Participants filled out a questionnaire giving information about their use of medication and current and previous diseases. Women also stated menopausal status and whether they received hormone replacement therapy. All participants were divided into “smokers” (former and current) and “never-smokers.” Participants were also divided into 2 groups according to alcohol consumption: low to abstinent and frequent alcohol consumers (≥48 g alcohol weekly). Body mass index was calculated as weight (kg) divided by height squared (m2). In the CGPS, blood pressure was measured by trained technicians using an automated digital blood pressure monitor (Kivex) on the left arm after 5 minutes rest with the subject in the sitting position. The blood pressure cuff was 22×32 cm, but for subjects with an upper arm circumference of >46 cm, a cuff that measured 32×45 cm was used. Interobserver variation was tested and found to be statistically insignificant. Hypertension was defined as systolic blood pressure of ≥140 mm Hg, diastolic blood pressure of ≥90 mm Hg, and/or treatment with antihypertensive medication.
Information about IS, MI, and IHD was obtained by linking the participants to the national Danish Patient Registry and the national Danish Causes of Death Registry using each participant’s unique Central Person Register number.15–17,19 The diagnoses were defined according to World Health Organization International Classification of Diseases, 8th and 10th Revisions. IS was validated as described.20 IHD was International Classification of Diseases, 8th Revision 410 to 414 and International Classification of Diseases, 10th Revision I20 to I25. MI (International Classification of Diseases, 8th Revision 410 and International Classification of Diseases, 10th Revision I21 to I22) required at least 2 of the following 3: characteristic chest pain, elevated cardiac enzymes, or MI-specific electrocardiographic changes.
We used STATA/SE 10.1 for all analyses. From the 3 polymorphisms, we generated all possible genotype combinations and ranked the 5 most common according to their predicted sEH activity.9–11 For trend tests, the different groupings of subjects by genotype or genotype combination were coded 1, 2, 3, and so on according to predicted sEH activity. We also calculated the low/high hazard/odds ratios, which we have 90% power to exclude at 2-sided probability values <0.05.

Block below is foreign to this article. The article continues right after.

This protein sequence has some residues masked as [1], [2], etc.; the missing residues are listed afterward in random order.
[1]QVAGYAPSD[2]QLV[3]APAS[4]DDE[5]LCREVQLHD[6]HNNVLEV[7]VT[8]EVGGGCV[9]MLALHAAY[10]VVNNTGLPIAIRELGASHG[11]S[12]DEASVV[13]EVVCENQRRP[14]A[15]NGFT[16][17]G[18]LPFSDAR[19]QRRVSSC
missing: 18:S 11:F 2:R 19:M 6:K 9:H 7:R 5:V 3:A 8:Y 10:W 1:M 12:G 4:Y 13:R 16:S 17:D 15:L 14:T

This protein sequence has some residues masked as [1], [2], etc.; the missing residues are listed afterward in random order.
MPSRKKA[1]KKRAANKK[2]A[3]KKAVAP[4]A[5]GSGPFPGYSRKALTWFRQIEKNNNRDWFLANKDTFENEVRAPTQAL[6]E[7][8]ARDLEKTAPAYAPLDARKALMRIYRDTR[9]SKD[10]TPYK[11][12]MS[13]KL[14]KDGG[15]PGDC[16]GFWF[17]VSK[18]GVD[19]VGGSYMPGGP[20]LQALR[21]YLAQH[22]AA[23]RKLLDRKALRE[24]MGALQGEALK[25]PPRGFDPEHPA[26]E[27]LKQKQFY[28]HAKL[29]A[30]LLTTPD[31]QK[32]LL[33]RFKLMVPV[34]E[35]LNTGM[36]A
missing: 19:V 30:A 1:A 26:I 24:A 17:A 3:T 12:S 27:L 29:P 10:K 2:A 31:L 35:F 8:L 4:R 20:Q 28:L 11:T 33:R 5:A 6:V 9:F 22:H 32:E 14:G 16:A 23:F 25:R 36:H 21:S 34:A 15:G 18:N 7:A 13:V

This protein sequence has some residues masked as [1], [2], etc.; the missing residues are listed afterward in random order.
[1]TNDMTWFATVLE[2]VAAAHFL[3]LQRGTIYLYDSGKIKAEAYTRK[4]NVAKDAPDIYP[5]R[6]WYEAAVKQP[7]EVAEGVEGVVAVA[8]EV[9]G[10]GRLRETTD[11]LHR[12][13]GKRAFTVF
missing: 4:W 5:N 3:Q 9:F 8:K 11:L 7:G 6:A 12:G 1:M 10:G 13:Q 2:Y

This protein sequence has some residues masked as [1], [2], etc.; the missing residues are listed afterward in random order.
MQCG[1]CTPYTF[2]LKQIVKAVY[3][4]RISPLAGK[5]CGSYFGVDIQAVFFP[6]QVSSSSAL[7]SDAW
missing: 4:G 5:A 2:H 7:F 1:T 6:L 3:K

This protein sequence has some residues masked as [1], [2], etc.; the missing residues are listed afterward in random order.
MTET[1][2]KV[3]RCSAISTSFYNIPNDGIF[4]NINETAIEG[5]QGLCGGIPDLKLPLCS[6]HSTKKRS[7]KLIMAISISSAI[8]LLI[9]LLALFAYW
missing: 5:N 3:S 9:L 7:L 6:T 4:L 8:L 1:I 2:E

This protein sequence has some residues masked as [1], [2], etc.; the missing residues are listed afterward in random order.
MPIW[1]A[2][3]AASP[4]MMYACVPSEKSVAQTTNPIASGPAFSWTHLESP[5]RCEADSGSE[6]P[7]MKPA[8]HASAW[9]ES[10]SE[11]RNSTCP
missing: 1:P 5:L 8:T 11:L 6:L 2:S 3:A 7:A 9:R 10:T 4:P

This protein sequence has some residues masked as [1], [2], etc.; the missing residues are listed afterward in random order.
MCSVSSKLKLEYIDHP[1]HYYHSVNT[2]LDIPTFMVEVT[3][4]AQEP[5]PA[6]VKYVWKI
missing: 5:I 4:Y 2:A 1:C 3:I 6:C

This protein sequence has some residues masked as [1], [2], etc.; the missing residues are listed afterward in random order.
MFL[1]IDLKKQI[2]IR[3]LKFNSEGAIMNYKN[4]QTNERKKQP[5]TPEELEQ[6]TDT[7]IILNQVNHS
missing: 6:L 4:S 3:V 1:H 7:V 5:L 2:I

We first analyzed the relationship of EPHX2 genotype and genotype combination with blood pressure and plasma lipids in the CGPS, excluding those with hypertension or on lipid-lowering medication, respectively. Analyses were performed by analysis of variance.
Next, we analyzed the relationship between EPHX2 genotype and risk of IS, MI, and IHD in the CCHS with the use of delayed entry from the 1976 to 1978 examination. Cox regression models with age as time scale and adjusted for age and gender were used to estimate hazard ratios for IS, MI, and IHD. This analysis was retested in the CGPS; conditional logistic regression analyses adjusted for age and gender were used to estimate odds ratios for IS, MI, and IHD.
Finally, another retesting of the relationship between EPHX2 genotype and risk of IS, MI, and IHD was conducted using the CCSS for the IS end point and the CIHDS for the MI and IHD end points. For each of these analyses, cases were matched by age and gender with control subjects from the CGPS, and conditional logistic regression analyses based on the matching criteria of age and gender were used without adjusting for other covariates to estimate ORs for IS, MI, and IHD. Matching by the same criteria within the CCHS and the CGPS yielded similar results to those reported.